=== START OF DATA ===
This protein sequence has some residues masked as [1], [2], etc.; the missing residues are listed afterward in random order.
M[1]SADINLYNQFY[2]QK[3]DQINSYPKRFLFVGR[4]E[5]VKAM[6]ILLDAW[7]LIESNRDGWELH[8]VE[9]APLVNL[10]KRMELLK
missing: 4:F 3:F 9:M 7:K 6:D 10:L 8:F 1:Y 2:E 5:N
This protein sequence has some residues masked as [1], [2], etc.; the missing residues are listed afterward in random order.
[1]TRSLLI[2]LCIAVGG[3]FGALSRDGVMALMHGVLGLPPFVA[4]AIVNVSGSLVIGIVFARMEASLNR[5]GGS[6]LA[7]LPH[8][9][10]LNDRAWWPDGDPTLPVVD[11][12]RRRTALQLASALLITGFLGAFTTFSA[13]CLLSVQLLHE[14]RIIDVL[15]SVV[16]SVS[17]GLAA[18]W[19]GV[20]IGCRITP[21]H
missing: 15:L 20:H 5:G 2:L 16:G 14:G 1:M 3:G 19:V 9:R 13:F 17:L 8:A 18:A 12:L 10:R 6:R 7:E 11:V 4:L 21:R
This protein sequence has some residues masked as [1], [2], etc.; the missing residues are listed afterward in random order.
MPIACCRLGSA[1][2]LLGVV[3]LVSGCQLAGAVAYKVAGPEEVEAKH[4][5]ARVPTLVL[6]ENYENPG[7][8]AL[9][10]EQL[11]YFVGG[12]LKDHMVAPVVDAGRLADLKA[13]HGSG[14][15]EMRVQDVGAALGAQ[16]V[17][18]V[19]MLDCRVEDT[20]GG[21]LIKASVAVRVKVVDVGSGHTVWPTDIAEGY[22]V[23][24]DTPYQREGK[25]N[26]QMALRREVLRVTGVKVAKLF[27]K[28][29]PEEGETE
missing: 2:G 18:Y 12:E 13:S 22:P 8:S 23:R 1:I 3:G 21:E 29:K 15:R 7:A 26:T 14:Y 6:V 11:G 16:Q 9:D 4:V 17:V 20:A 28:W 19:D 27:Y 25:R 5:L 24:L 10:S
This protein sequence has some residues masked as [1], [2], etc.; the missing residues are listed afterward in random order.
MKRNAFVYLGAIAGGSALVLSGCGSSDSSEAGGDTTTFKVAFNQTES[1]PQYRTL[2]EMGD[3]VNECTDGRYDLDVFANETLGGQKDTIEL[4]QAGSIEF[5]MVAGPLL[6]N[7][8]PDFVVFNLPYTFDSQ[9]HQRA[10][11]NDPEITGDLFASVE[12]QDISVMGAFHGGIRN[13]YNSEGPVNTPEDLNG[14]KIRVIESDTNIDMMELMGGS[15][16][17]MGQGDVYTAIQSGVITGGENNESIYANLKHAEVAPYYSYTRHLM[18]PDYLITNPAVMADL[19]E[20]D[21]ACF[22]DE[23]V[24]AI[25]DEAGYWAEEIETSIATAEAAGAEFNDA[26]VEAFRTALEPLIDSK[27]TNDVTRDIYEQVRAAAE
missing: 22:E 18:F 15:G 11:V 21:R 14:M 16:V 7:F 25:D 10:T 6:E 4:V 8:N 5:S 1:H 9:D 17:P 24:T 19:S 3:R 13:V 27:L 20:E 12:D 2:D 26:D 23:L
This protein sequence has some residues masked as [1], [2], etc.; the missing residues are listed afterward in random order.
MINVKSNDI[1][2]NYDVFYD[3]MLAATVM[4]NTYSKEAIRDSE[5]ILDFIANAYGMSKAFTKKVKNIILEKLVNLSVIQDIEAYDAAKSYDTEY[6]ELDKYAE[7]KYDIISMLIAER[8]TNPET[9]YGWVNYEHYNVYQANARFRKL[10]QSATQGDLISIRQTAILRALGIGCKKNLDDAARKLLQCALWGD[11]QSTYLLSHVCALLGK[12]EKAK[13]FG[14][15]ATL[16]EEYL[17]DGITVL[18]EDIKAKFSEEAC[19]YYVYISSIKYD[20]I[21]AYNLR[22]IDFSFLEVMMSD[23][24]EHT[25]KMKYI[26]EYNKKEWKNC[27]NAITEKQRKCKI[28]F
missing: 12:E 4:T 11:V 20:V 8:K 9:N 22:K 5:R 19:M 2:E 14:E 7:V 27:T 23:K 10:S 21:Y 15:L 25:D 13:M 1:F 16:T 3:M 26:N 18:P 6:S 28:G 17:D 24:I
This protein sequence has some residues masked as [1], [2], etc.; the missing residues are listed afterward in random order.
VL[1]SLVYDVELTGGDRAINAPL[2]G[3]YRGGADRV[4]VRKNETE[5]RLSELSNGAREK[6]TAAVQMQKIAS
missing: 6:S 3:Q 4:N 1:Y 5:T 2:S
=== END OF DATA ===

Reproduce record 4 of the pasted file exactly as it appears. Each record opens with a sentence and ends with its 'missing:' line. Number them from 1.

This protein sequence has some residues masked as [1], [2], etc.; the missing residues are listed afterward in random order.
MKRNAFVYLGAIAGGSALVLSGCGSSDSSEAGGDTTTFKVAFNQTES[1]PQYRTL[2]EMGD[3]VNECTDGRYDLDVFANETLGGQKDTIEL[4]QAGSIEF[5]MVAGPLL[6]N[7][8]PDFVVFNLPYTFDSQ[9]HQRA[10][11]NDPEITGDLFASVE[12]QDISVMGAFHGGIRN[13]YNSEGPVNTPEDLNG[14]KIRVIESDTNIDMMELMGGS[15][16][17]MGQGDVYTAIQSGVITGGENNESIYANLKHAEVAPYYSYTRHLM[18]PDYLITNPAVMADL[19]E[20]D[21]ACF[22]DE[23]V[24]AI[25]DEAGYWAEEIETSIATAEAAGAEFNDA[26]VEAFRTALEPLIDSK[27]TNDVTRDIYEQVRAAAE
missing: 22:E 18:F 15:G 11:V 21:R 14:M 16:V 7:F 25:D 10:T 6:E 4:V 8:N 5:S 1:H 9:D 17:P 24:T 19:S 3:R 13:V 27:L 20:E 12:D 2:D 26:D 23:L